"The evacuation modeling has brought up the Paradise Fire in CA. That was an extreme event. 80+ people died in that. 10 died in evacuation out of that 84. The others and dozens of them didn't evacuate, stayed in their homes. So, that's 1 issue is not evacuating. We harp on being educated, being prepared and being ready to go as soon as an evacuation is needed. The second thing that happened in that fire is that the decision makers were slow to pull the trigger on evacuation. They had about an hour to an hour and half that they should have pulled the trigger on sometime during that time, and they waited until the fire was coming into town."

1. See what the Paradise City Councilman said of "Know Your Zone" in an interview with ABC. Scroll to 4:38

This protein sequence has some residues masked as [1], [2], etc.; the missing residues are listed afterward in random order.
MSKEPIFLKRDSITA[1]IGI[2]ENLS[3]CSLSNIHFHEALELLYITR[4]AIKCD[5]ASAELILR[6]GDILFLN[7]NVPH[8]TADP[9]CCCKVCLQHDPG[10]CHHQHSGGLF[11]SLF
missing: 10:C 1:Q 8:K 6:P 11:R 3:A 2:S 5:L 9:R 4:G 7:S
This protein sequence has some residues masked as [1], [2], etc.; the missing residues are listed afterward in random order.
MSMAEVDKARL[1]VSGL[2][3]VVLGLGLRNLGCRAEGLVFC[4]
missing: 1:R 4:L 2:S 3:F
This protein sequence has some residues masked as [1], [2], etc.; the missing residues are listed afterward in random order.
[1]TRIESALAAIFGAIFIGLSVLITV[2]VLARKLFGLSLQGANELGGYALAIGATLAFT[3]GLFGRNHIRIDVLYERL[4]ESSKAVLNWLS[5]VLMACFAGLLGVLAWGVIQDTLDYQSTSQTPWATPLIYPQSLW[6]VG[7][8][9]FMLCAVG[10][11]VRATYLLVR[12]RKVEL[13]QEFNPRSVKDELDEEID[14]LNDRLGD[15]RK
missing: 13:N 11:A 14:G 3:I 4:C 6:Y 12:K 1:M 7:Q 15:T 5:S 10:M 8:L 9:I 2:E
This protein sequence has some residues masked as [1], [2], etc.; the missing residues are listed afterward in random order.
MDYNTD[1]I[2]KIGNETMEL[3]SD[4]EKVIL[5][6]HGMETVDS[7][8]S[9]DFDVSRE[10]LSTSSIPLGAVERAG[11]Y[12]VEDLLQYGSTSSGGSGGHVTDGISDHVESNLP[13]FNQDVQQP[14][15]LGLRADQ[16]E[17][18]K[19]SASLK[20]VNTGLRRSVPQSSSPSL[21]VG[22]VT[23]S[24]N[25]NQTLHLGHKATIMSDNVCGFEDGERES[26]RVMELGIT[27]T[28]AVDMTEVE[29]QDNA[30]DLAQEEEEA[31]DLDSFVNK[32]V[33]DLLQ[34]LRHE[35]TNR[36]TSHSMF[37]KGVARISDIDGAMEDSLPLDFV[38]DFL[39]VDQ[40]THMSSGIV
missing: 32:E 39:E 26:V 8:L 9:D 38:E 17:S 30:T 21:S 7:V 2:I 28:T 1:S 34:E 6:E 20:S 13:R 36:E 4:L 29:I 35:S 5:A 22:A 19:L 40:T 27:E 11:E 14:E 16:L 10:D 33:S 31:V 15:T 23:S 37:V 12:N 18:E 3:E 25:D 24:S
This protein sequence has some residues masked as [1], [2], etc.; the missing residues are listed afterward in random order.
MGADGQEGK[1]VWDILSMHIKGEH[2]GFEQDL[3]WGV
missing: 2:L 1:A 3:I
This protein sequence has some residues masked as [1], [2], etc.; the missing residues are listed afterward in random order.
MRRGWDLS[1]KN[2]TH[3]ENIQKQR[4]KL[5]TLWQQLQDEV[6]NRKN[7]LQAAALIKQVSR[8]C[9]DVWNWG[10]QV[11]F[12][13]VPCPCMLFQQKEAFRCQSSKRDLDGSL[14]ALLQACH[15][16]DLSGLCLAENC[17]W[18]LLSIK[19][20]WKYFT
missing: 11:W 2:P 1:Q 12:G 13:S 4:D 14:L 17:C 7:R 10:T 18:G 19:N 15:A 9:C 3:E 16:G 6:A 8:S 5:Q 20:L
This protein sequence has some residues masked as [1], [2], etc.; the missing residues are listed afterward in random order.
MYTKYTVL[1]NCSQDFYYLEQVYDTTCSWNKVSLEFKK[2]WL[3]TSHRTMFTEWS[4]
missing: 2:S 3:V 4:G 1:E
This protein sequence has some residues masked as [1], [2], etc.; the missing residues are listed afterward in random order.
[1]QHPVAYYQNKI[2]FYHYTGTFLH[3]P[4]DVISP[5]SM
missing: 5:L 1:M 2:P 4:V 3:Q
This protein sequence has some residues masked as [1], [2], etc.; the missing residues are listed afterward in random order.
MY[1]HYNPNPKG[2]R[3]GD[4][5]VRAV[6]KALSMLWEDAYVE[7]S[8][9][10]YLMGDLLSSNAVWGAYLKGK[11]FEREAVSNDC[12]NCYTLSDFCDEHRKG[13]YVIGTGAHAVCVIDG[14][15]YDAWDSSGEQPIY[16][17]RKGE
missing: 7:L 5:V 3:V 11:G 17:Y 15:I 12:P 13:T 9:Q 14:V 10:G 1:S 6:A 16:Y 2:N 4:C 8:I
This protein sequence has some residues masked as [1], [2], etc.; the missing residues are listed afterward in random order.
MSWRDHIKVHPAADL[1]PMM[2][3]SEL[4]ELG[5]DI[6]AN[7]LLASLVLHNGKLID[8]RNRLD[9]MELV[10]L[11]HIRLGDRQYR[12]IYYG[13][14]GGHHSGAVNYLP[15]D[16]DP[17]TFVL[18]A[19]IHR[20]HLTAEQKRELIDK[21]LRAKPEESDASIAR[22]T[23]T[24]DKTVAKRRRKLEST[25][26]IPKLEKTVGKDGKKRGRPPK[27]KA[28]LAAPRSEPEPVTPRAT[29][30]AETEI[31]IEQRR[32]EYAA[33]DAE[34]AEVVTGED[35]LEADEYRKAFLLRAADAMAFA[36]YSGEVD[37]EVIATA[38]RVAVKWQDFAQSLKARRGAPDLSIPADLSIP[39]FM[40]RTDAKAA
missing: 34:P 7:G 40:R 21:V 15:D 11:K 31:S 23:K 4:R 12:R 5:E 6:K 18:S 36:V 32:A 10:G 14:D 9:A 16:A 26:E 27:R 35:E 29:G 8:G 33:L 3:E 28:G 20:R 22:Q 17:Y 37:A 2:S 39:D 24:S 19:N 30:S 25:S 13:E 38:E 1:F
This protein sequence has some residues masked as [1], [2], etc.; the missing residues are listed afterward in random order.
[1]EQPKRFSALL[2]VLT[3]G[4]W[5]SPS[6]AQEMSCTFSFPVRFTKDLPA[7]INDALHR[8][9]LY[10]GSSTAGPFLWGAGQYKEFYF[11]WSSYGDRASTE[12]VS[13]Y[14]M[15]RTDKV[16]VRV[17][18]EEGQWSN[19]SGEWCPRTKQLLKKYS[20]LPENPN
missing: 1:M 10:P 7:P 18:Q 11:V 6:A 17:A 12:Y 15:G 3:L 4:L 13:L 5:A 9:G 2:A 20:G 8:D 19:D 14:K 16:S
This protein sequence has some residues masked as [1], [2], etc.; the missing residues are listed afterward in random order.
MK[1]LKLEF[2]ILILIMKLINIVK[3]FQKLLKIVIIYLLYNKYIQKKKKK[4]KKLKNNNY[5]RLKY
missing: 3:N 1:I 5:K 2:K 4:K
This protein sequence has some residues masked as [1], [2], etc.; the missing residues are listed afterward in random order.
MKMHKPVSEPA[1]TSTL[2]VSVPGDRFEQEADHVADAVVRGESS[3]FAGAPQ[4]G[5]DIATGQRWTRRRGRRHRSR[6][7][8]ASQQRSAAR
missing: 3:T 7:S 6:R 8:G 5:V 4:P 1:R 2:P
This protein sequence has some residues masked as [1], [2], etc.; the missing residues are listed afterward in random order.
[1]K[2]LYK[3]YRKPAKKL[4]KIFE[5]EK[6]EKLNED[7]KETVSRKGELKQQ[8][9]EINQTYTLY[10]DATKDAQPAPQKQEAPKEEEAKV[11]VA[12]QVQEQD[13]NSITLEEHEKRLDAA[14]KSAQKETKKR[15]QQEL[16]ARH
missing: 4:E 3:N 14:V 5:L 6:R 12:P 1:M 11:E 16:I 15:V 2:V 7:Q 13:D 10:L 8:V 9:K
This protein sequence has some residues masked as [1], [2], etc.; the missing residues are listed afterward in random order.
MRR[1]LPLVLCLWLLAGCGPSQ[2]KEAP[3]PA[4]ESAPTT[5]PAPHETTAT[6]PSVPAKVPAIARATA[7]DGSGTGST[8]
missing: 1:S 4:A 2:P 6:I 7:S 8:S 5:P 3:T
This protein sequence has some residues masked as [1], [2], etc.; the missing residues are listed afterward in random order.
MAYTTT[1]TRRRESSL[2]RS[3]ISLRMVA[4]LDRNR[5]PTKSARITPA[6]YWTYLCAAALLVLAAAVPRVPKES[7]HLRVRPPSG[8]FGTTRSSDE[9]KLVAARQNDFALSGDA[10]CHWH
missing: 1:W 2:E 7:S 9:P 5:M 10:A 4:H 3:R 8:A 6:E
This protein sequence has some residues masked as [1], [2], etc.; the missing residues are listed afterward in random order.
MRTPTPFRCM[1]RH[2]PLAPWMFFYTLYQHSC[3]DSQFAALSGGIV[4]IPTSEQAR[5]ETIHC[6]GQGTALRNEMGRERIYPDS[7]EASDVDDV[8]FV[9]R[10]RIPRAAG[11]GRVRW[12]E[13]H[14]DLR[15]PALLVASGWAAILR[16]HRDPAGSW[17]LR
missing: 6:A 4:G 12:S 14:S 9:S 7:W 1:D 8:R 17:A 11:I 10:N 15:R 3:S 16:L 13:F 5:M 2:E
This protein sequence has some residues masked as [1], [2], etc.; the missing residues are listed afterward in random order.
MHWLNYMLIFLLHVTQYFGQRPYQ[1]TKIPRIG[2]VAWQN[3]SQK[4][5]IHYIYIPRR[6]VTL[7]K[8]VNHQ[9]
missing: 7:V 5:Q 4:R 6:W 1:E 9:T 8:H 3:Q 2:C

2. The former Paradise Fire Chief , a type 1 Incident Commander who also managed the Dixie Fire, who is now in charge of all of CALFire for the entire region of Northern California strongly objected to the claim that Paradise acted too slowly in another hour-long call last week. He said that the fire started at 6:31am, 9 miles outside of the city. Within 40 minutes, they were evacuating 31,000 people which is a very fast response (It took us 3 days in Waldo). The fire hit the city within 42 minutes and devoured the town within an hour blocking two egress roads. Another type 1 -- these are the top dogs in fire fighting, Dan Dallas, based in Colorado who is currently the Incident Commander of the High Park Fire near Cripple Creek in Teller county and who has managed several of our biggest Colorado fires like the Boulder area Marshall Fire  (top in structure losses/property losses) and Cameron Peak/East Troublesome (top 2 in state history in acreage) as well as worked on other major ones like Tahoe endorsed our Clearance Evacuation Time - Public & Life Safety Ordinance, presented to City Council SIX months ago, noting,